Jesus didn’t promise it would always be easy, but he did promise to always be there, he recognized and affirmed, offering the grace needed to face whatever came their way. That promise is lived out in forgiveness of each other over the years, selflessness in putting the needs of the other first, and in the daily renewal of vows, “so that your love could be like that love of God.”

Then referring to the second reading from first Corinthians, chapter 12, Bishop Powers described that love as St. Paul wrote: patient and kind, never rude or self-serving or quick-tempered. A love that bears all things, believes all things, hopes all things and endures all things.

Once again referring to the reality of ups and downs in a marriage, the bishop encouraged, “You’ve held on to each other throughout it all. You’ve allowed the grace of our God to work in and through you. You’ve refused to take the easy way out and you refused to quit.

“And so today we rejoice, we celebrate the witness that you are to us and to all who you come in contact with… My dear friends, how much more than ever before is the church, our nation and our whole world in need of that witness that you give to the ways of God. The witness to what God intended from the beginning of time. That example of marriage and love, the beautiful witness of truly being a family and the profound gift that you are.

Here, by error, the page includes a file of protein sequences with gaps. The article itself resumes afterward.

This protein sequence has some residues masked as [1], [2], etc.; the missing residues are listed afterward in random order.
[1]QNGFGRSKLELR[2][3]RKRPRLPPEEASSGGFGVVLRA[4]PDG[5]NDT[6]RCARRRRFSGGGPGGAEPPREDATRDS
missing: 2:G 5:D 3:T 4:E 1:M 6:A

“Dear couples, as you continue your journey as husband and wife, know that it’s probably not going to be always easy after today either. Continue to work at your marriage. Continue to be that example to younger couples who are struggling. Show them how worthwhile it is to endure those struggles, to forgive, to put the other first. And continue to walk with the Lord, allowing him to shower you with that grace, his strength that you need to continue to be that witness of God’s love in our world…

“Thank you for letting the Lord be a part of your love. Thank you for coming today to celebrate the gift that your are, the treasure you are to the church and all the world … May the Lord God continue to watch over, guide, guard, bless and protect each and every one.”